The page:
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Types of Carbohydrates

Types of carbohydratesYour carbohydrates should mainly be made up of unrefined complex starchy and fibrous carbohydrates. Limit you simple carbohydrates as much as you can (sugar, sweets, etc.) and eliminate refined carbs completely from your diet. Unrefined complex carbohydrates should makeup most of your diet.

Carbohydrates can be divided into three groups:

1.SIMPLE STARCHY CARBOHYDRATES

(e.g. sugar, honey, fruit, fruit juice)

Simple carbohydrates have a ‘simple’ molecular structure and are made up of 1-2 sugar molecules. The simplest form of carbohydrate is glucose. Simple sugars that are found in foods include sucrose (table sugar), fructose (found in fruit), and lactose (found in milk). Not all simple carbs are bad. Natural simple carbs in fruit and milk are perfectly healthy. Low-fat or non-fat dairy such as yoghurt, milk and cottage cheese are healthy food choices and rich sources of calcium. Although fruits and (fresh) fruit juices are healthy and packed with minerals and vitamins, it is probably best to eat it them in moderation, as complex carbs such as vegetables are a superior food source if weight loss is your goal, especially if you are carbohydrate sensitive. Probably the best time to ingesting fruit is before and after your workouts.

So, if not all simple carbohydrates are ‘bad’, which ones are? Sugar (sucrose)! If you wanna lose weight, stay away from sugar. 

2. COMPLEX STARCHY CARBOHYDRATES

(e.g. rice, wholemeal,pasta)

Complex carbohydrates are also made up of sugars, but the sugar molecules are strung together to form longer, more complex chains. Complex starchy carbohydrates include whole grains, peas and beans, which are rich in vitamins, minerals an fiber. The problem with complex starch carbs is that often they are refined.

complex carbohydrateRefined carbohydrates are foods where machinery has been used to remove the high fibre parts (the bran and the germ) from the grain. When a complex carb is refined it loses it complex structure and thus all the properties that made it a healthy choice. Instead it takes on the properties of a simple carbohydrate and is processed by the body in the same way. White rice, white flour, white bread, sugary cereals, and pasta, noodles and pretty much anything made from white flour are all examples of refined carbohydrates. You should stay away from refined carbs, as much as you should stay away from sugar.

BEFORE
(unrefined)
AFTER
(refined)
Brown rice
White rice
Wholemeal flour
White Flour

 

]Stick to unrefined complex carbohydrates. They still contain the WHOLE grain, including the bran and the germ. Thus, they are higher in fibre and will keep you feeling fuller for longer – great for weight loss. Examples include whole-grain rice, wholemeal bread, porridge oats and whole-wheat pasta.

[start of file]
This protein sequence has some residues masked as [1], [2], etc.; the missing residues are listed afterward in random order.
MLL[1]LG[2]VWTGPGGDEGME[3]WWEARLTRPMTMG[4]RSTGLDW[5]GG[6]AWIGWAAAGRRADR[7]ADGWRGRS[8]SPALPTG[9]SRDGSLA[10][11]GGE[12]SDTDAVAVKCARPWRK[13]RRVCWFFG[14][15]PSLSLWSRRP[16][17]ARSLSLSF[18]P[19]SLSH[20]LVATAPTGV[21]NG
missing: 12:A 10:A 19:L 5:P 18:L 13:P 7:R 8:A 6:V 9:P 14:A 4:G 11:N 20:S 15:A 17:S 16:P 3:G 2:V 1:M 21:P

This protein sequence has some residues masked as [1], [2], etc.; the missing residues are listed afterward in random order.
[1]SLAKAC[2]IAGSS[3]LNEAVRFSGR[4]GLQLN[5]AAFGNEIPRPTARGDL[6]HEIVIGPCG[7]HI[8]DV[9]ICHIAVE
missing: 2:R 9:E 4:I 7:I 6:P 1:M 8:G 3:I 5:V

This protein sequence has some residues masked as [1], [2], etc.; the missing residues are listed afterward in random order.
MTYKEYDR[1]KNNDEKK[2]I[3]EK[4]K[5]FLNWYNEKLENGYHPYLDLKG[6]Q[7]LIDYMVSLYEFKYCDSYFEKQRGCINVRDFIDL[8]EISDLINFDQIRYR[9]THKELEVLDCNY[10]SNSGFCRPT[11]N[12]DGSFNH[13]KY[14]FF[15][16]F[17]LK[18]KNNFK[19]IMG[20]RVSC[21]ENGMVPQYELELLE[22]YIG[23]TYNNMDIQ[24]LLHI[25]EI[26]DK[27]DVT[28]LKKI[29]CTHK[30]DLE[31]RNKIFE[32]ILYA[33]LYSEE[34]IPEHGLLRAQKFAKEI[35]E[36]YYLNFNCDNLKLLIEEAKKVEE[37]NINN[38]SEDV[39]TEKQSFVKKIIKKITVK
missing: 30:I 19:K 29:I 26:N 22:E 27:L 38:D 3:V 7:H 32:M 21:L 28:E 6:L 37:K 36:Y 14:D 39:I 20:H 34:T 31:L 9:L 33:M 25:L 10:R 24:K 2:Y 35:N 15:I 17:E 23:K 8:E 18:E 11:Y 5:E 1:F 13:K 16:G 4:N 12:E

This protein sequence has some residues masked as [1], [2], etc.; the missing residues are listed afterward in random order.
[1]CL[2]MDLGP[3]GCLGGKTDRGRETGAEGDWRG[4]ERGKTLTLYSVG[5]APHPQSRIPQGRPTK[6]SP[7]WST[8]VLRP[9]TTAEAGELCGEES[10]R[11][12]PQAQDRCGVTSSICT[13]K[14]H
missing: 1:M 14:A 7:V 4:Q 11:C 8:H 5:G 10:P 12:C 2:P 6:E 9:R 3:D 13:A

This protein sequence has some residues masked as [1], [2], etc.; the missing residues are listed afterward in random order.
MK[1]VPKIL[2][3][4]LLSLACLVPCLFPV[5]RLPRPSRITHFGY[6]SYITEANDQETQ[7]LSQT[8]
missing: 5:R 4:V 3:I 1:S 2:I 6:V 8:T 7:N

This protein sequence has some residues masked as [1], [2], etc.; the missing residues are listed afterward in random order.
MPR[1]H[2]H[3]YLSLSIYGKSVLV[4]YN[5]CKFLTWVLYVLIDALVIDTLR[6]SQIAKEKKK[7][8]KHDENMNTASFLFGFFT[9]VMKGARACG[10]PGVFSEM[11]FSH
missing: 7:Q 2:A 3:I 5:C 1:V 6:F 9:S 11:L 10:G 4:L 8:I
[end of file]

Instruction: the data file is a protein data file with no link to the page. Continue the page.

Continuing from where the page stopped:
3. COMPLEX FIBROUS CARBOHYDRATES

(e.g. most vegetables)

Fibrous carbs are rich sources of vitamins, minerals, phytochemicals and other nutrients and tend to be green vegetables. These are full of fiber, which is the indigestible portion of plant material (i.e. vegetables). This means that much of the food passes straight through the gut and is not absorbed, thus they are great ‘colon cleansers’ and are essential for keeping the digestive process running clean and healthily! Even better, fibrous carbohydrates are very low in calories and it is virtually impossible to overeat on green vegetables. Some vegetable are so low in calories they contain less calories than it requires to eat them e.g. celery.

The rule of thumb when it comes to all carbohydrates is that:

BROWN (or green) IS GOOD (e.g. whole wheat bread, sweet potatoes, brown rice) and 
WHITE IS BAD (e.g. white bread, white pasta, white potatoes, white rice) .
The exception to the rule being cauliflower (is good!).

Examples of various foods from the different carbohydrate groups can be found below. “Bad” carbs have not been included (i.e. sugar and refined carbs).

Fibrous Complex Carbohydrates
Starchy Complex Carbohydrates
Simple Carbohydrates
Asparagus
Oatmeal
Fruit
Aubergine (Eggplant)
Legumes
Dairy products
Bamboo Shoots
Potatoes, Yams, Sweet Potato
 
Green Beans
Brown rice
 
Broccoli
Whole wheat pasta
 
Brussels Sprouts
Whole wheat/ Multi-grain bread
 
Cabbage
Whole grain cereals (e.g. muesli, shredded wheat)
 
Carrots
Whole Barley
 
Cauliflower
Buckwheat
 
Celery
Rye
 
Cucumber
Millet
 
Lettuce
Whole grains
 
Mushrooms
Beans – lima, red, kidney
 
Okra
Black eyed peas, lentils, chick peas
 
Red/ green Peppers
Sweet Corn
 
Spinach
Flour (Whole Wheat)
 
Zucchini (Courgette)
   

3 comments

  1. This is the most helpful and healthy information available in one website I have come across.There is so much to learn for anyone interested in truly learning how their own body reacts to food and how to approach healthy changes and to incorporate them.Thank you!!!

  2. I agree. Very well explained and easy to understand. Thanks!

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